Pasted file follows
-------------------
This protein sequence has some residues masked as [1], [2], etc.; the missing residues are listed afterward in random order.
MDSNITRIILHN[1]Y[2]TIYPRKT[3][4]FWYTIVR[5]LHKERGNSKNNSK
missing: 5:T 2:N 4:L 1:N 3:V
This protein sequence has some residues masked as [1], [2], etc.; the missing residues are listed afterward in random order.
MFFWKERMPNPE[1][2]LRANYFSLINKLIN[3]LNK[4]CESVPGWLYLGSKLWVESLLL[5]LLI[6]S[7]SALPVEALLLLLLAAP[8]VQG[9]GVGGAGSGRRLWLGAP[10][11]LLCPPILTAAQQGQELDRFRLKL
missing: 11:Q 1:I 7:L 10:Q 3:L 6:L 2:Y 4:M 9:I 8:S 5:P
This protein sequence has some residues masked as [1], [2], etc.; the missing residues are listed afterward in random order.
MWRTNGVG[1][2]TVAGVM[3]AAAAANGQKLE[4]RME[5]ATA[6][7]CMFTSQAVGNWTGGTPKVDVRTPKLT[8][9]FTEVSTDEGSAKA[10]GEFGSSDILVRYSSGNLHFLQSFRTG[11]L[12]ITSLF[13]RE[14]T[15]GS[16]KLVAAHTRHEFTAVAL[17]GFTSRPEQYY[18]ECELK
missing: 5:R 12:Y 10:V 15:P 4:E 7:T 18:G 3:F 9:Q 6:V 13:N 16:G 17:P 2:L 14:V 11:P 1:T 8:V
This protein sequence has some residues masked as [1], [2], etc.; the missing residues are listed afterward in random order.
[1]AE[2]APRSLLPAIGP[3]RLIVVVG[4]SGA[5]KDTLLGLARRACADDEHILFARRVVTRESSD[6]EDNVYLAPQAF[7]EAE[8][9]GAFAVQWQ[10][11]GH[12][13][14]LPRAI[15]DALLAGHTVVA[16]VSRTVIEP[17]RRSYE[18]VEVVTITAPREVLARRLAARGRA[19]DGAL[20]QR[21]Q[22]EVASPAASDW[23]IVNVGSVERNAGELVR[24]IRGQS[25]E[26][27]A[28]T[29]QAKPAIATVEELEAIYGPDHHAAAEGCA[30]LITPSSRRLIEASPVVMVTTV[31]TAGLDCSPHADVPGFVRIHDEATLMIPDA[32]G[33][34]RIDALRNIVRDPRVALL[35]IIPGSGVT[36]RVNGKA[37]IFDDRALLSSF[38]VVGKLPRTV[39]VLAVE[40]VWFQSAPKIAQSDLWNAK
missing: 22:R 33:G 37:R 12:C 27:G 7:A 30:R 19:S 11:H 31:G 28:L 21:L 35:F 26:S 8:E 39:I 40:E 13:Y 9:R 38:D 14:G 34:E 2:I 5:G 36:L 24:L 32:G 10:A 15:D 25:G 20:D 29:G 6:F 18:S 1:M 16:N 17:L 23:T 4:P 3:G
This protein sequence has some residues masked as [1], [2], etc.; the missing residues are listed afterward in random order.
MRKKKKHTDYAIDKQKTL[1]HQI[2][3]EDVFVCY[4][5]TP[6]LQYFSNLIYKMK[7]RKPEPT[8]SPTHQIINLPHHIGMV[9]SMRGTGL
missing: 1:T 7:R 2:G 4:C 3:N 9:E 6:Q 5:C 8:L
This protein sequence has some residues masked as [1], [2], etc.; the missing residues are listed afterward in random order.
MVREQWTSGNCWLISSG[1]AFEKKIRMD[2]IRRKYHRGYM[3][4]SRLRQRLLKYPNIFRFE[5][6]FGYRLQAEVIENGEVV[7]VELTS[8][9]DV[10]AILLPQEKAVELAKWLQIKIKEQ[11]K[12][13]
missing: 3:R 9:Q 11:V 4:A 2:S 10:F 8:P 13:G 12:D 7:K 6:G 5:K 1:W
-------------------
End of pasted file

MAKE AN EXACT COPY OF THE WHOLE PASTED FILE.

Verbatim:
This protein sequence has some residues masked as [1], [2], etc.; the missing residues are listed afterward in random order.
MDSNITRIILHN[1]Y[2]TIYPRKT[3][4]FWYTIVR[5]LHKERGNSKNNSK
missing: 5:T 2:N 4:L 1:N 3:V
This protein sequence has some residues masked as [1], [2], etc.; the missing residues are listed afterward in random order.
MFFWKERMPNPE[1][2]LRANYFSLINKLIN[3]LNK[4]CESVPGWLYLGSKLWVESLLL[5]LLI[6]S[7]SALPVEALLLLLLAAP[8]VQG[9]GVGGAGSGRRLWLGAP[10][11]LLCPPILTAAQQGQELDRFRLKL
missing: 11:Q 1:I 7:L 10:Q 3:L 6:L 2:Y 4:M 9:I 8:S 5:P
This protein sequence has some residues masked as [1], [2], etc.; the missing residues are listed afterward in random order.
MWRTNGVG[1][2]TVAGVM[3]AAAAANGQKLE[4]RME[5]ATA[6][7]CMFTSQAVGNWTGGTPKVDVRTPKLT[8][9]FTEVSTDEGSAKA[10]GEFGSSDILVRYSSGNLHFLQSFRTG[11]L[12]ITSLF[13]RE[14]T[15]GS[16]KLVAAHTRHEFTAVAL[17]GFTSRPEQYY[18]ECELK
missing: 5:R 12:Y 10:V 15:P 4:E 7:T 18:G 3:F 9:Q 6:V 13:N 16:G 17:P 2:L 14:V 11:P 1:T 8:V
This protein sequence has some residues masked as [1], [2], etc.; the missing residues are listed afterward in random order.
[1]AE[2]APRSLLPAIGP[3]RLIVVVG[4]SGA[5]KDTLLGLARRACADDEHILFARRVVTRESSD[6]EDNVYLAPQAF[7]EAE[8][9]GAFAVQWQ[10][11]GH[12][13][14]LPRAI[15]DALLAGHTVVA[16]VSRTVIEP[17]RRSYE[18]VEVVTITAPREVLARRLAARGRA[19]DGAL[20]QR[21]Q[22]EVASPAASDW[23]IVNVGSVERNAGELVR[24]IRGQS[25]E[26][27]A[28]T[29]QAKPAIATVEELEAIYGPDHHAAAEGCA[30]LITPSSRRLIEASPVVMVTTV[31]TAGLDCSPHADVPGFVRIHDEATLMIPDA[32]G[33][34]RIDALRNIVRDPRVALL[35]IIPGSGVT[36]RVNGKA[37]IFDDRALLSSF[38]VVGKLPRTV[39]VLAVE[40]VWFQSAPKIAQSDLWNAK
missing: 22:R 33:G 37:R 12:C 27:G 7:A 30:R 19:S 11:H 31:G 28:L 21:L 35:F 26:S 8:E 39:I 40:E 13:Y 9:R 38:D 14:G 34:E 2:I 5:G 36:L 24:L 32:G 10:A 15:D 25:G 20:D 29:G 6:F 18:S 1:M 16:N 17:L 23:T 4:P 3:G
This protein sequence has some residues masked as [1], [2], etc.; the missing residues are listed afterward in random order.
MRKKKKHTDYAIDKQKTL[1]HQI[2][3]EDVFVCY[4][5]TP[6]LQYFSNLIYKMK[7]RKPEPT[8]SPTHQIINLPHHIGMV[9]SMRGTGL
missing: 1:T 7:R 2:G 4:C 3:N 9:E 6:Q 5:C 8:L
This protein sequence has some residues masked as [1], [2], etc.; the missing residues are listed afterward in random order.
MVREQWTSGNCWLISSG[1]AFEKKIRMD[2]IRRKYHRGYM[3][4]SRLRQRLLKYPNIFRFE[5][6]FGYRLQAEVIENGEVV[7]VELTS[8][9]DV[10]AILLPQEKAVELAKWLQIKIKEQ[11]K[12][13]
missing: 3:R 9:Q 11:V 4:A 2:S 10:F 8:P 13:G 12:D 7:K 6:G 5:K 1:W